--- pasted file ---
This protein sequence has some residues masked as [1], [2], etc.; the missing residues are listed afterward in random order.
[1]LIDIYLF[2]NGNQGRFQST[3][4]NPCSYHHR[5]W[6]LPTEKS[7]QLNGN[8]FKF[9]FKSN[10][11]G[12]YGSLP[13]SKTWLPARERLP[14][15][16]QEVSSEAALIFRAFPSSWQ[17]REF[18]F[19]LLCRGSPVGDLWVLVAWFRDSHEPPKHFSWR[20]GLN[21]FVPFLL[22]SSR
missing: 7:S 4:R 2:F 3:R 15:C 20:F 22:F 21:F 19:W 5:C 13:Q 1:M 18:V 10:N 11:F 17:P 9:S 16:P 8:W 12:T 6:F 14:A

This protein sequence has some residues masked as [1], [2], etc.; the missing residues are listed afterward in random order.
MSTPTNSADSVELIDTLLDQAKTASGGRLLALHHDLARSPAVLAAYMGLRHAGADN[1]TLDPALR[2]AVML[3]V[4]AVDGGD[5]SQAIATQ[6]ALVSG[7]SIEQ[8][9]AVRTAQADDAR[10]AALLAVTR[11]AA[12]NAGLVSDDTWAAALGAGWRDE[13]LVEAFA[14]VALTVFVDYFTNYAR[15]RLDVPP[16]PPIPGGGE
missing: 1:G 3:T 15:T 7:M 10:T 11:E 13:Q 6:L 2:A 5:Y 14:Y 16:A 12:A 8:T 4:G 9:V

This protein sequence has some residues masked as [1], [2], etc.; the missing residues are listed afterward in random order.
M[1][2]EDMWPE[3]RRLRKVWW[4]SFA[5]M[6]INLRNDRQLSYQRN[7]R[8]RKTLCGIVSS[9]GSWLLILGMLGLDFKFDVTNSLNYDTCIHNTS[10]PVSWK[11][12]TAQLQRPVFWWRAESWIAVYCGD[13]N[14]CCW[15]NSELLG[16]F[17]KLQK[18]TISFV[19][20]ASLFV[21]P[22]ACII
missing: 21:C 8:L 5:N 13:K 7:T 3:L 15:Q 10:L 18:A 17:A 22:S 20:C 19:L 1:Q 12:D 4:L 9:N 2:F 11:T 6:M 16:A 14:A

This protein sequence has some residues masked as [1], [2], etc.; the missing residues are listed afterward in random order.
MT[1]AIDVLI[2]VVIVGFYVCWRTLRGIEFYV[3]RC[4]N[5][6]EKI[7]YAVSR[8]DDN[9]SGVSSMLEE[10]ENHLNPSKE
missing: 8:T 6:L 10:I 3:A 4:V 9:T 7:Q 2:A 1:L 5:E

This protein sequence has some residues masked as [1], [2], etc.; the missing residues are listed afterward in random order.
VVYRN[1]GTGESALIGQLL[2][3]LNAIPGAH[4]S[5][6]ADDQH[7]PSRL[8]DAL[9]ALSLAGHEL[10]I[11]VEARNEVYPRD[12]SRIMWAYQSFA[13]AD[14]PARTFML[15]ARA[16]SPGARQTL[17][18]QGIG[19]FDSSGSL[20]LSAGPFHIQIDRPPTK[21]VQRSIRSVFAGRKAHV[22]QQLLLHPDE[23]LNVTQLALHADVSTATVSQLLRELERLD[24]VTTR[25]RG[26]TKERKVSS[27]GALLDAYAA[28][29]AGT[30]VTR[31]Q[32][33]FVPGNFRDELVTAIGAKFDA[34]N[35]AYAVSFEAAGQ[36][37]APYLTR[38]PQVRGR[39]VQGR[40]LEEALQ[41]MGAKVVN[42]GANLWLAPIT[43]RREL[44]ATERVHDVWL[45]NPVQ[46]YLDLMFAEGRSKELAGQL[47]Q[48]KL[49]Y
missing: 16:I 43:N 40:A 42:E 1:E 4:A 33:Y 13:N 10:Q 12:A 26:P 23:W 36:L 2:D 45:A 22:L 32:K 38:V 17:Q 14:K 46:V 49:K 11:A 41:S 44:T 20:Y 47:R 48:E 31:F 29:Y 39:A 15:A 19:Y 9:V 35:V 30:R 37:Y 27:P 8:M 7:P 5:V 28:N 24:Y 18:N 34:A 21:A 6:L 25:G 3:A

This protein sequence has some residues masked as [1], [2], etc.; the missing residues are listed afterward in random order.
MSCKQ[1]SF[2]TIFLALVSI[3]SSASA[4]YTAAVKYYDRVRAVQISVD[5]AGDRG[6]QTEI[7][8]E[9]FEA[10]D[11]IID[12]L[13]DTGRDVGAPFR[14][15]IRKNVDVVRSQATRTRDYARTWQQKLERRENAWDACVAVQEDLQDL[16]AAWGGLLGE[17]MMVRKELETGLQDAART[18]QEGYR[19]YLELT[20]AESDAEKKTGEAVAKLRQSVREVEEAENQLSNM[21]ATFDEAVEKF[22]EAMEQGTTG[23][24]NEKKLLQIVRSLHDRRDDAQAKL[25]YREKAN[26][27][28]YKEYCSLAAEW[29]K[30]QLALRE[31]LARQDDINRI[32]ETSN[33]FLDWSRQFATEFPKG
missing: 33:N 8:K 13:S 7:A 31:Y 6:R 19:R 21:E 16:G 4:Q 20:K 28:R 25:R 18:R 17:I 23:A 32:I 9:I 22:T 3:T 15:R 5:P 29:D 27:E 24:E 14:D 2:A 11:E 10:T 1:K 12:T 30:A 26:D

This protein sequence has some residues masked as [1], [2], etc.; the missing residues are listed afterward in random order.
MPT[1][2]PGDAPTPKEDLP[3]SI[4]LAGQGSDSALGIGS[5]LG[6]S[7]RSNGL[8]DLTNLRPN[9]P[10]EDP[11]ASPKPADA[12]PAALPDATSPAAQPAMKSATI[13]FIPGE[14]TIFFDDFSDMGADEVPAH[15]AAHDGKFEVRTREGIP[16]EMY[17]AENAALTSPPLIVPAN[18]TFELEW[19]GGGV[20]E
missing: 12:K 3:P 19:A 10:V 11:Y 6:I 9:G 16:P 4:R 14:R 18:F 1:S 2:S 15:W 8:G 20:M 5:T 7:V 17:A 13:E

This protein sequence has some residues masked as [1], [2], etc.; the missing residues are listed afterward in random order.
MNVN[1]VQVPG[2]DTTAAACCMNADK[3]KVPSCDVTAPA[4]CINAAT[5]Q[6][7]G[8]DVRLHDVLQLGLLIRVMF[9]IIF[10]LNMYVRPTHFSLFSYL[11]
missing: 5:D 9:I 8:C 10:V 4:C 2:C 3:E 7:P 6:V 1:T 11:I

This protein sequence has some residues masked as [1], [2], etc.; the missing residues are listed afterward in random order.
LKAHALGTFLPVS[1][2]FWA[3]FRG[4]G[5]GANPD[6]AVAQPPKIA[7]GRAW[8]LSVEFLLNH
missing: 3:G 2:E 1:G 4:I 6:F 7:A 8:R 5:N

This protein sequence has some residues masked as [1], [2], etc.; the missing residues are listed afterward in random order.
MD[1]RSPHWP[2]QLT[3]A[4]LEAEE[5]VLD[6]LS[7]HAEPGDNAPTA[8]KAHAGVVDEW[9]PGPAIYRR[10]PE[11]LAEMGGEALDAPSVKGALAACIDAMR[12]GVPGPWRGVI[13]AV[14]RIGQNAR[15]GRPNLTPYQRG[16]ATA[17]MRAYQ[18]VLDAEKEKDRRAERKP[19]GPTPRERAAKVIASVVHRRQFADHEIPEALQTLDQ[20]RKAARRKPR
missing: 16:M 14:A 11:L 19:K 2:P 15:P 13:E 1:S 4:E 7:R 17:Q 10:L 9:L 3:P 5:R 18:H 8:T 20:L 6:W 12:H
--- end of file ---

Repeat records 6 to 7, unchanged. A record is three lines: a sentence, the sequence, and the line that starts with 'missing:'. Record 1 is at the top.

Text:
This protein sequence has some residues masked as [1], [2], etc.; the missing residues are listed afterward in random order.
MSCKQ[1]SF[2]TIFLALVSI[3]SSASA[4]YTAAVKYYDRVRAVQISVD[5]AGDRG[6]QTEI[7][8]E[9]FEA[10]D[11]IID[12]L[13]DTGRDVGAPFR[14][15]IRKNVDVVRSQATRTRDYARTWQQKLERRENAWDACVAVQEDLQDL[16]AAWGGLLGE[17]MMVRKELETGLQDAART[18]QEGYR[19]YLELT[20]AESDAEKKTGEAVAKLRQSVREVEEAENQLSNM[21]ATFDEAVEKF[22]EAMEQGTTG[23][24]NEKKLLQIVRSLHDRRDDAQAKL[25]YREKAN[26][27][28]YKEYCSLAAEW[29]K[30]QLALRE[31]LARQDDINRI[32]ETSN[33]FLDWSRQFATEFPKG
missing: 33:N 8:K 13:S 7:A 31:Y 6:R 19:R 21:E 16:G 4:Q 20:K 28:R 25:R 18:R 17:I 23:A 32:I 9:I 22:T 3:T 15:R 5:P 29:D 27:E 24:E 14:D 2:A 11:E 10:T 1:K 12:T 30:A 26:D

This protein sequence has some residues masked as [1], [2], etc.; the missing residues are listed afterward in random order.
MPT[1][2]PGDAPTPKEDLP[3]SI[4]LAGQGSDSALGIGS[5]LG[6]S[7]RSNGL[8]DLTNLRPN[9]P[10]EDP[11]ASPKPADA[12]PAALPDATSPAAQPAMKSATI[13]FIPGE[14]TIFFDDFSDMGADEVPAH[15]AAHDGKFEVRTREGIP[16]EMY[17]AENAALTSPPLIVPAN[18]TFELEW[19]GGGV[20]E
missing: 12:K 3:P 19:A 10:V 11:Y 6:I 9:G 16:P 4:R 14:R 18:F 1:S 2:S 15:W 8:G 20:M 5:T 7:V 17:A 13:E